Wednesday, 10 February 2021

Questions (195)

Michael Creed

Question:

195. Deputy Michael Creed asked the Minister for Finance if he will clarify the situation regarding the restricted entitlement for pensioners to drawdown funding from private pension investments which appear to discriminate against persons that have a reduced rate of State pension relative to those that are in receipt of the full State pension (contributory); the reason the State, through its financial regulations, would make it more difficult on persons in receipt of a smaller income to withdraw funds from their own private pension investments than it is for those that have larger pensions and perhaps other income; and if he will make a statement on the matter. [6513/21]

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Written answers (Question to Finance)

I am assuming that the Deputy is referring for the requirement for certain holders of Approved Retirement Funds (ARFs) to retain a portion of their pension savings in an Approved Minimum Retirement Fund (AMRF).

I am advised by Revenue that Part 30 of the Taxes Consolidation Act 1997 (TCA) provides that an individual in a defined contribution pension savings arrangement has the option of putting the funds accumulated under the arrangement into an ARF on retirement, subject to conditions.

If, at the time of exercising an option, such an individual is under the age of 75 and does not meet the requirement in section 784C(4) TCA of having a minimum guaranteed pension income for life of €12,700 per annum, including a pension payable under the Social Welfare Consolidation Act 2005, then s/he is required under that section to set aside an amount of €63,500 (or the remainder of the pension fund if less than €63,500 after taking a retirement lump sum) by investing the amount in an AMRF or by the purchase of an annuity.

An AMRF automatically becomes an ARF when the owner either meets the guaranteed pension income requirement or attains the age of 75 years, and the amount of funds in the AMRF at that time can be drawn down at the owner’s discretion under ARF rules.

The primary purpose of the minimum guaranteed pension income condition applying to the ARF option is to ensure that, where this condition is not met, there is a capital nest egg available to the individual in older age. This condition has been in place since the inception of ARFs in 1999. At that time, the minimum income requirement was set at IR£10,000 which, on the introduction of the Euro in 2002, converted to its Euro equivalent of €12,700. This was significantly higher than the maximum rate of the contributory State pension payable in 1999 (IR£4,628, equivalent to €5,876) so there was no intended link between the State pension and the minimum guaranteed income limit.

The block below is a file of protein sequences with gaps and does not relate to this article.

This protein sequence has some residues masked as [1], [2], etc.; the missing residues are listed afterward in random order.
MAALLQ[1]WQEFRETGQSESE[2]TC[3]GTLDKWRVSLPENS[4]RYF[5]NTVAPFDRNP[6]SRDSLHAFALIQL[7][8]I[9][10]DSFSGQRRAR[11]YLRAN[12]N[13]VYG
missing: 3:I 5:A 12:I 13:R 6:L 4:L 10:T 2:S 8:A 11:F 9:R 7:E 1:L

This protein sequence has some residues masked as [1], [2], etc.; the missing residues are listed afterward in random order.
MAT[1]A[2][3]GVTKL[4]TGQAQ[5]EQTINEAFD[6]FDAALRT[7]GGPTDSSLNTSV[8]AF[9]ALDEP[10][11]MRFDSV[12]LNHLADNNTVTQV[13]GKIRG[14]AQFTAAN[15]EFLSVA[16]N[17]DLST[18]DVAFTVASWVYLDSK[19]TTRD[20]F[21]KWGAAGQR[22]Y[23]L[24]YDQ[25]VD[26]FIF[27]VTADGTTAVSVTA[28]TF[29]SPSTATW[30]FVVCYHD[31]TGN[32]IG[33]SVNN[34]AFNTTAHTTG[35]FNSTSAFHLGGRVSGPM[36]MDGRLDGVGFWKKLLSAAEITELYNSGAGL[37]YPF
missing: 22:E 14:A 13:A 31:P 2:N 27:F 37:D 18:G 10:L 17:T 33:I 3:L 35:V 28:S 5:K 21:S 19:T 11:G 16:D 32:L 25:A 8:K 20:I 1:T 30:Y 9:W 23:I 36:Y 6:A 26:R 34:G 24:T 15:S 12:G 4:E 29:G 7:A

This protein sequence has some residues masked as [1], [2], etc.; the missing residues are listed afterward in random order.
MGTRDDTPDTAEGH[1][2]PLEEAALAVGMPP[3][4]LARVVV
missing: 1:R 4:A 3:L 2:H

However, the contributory State pension has more than doubled since 1999 while the minimum guaranteed pension test for ARF purposes remains at €12,700. As the Deputy indicates, the State Pension (Contributory) now exceeds €12,700 for individuals who have 48 or more annual contributions on average, which means such individuals do not have to put a portion of their pension savings into an AMRF. Also, the Revenue Pensions Manual states that Revenue will allow individuals who receive from the Department of Social Protection a Christmas bonus payment, a fuel allowance payment, household benefit package and/or telephone support allowance to take these payments into account for the purpose of the specified income requirement in section 784C TCA.

The Report of the Interdepartmental Pensions Reform and Taxation Group (IDPRTG) was recently published. The IDPRTG Report recommends a range of reforms to the ARF, including abolishing the AMRF requirement. The conclusions in the report represent a building block for a significant piece of long-term structural reform in the area of supplementary pension provision. In relation to the overall IDPRTG Report an implementatoin plan is currently being considered by that Group.

Question No. 196 answered with Question No. 187.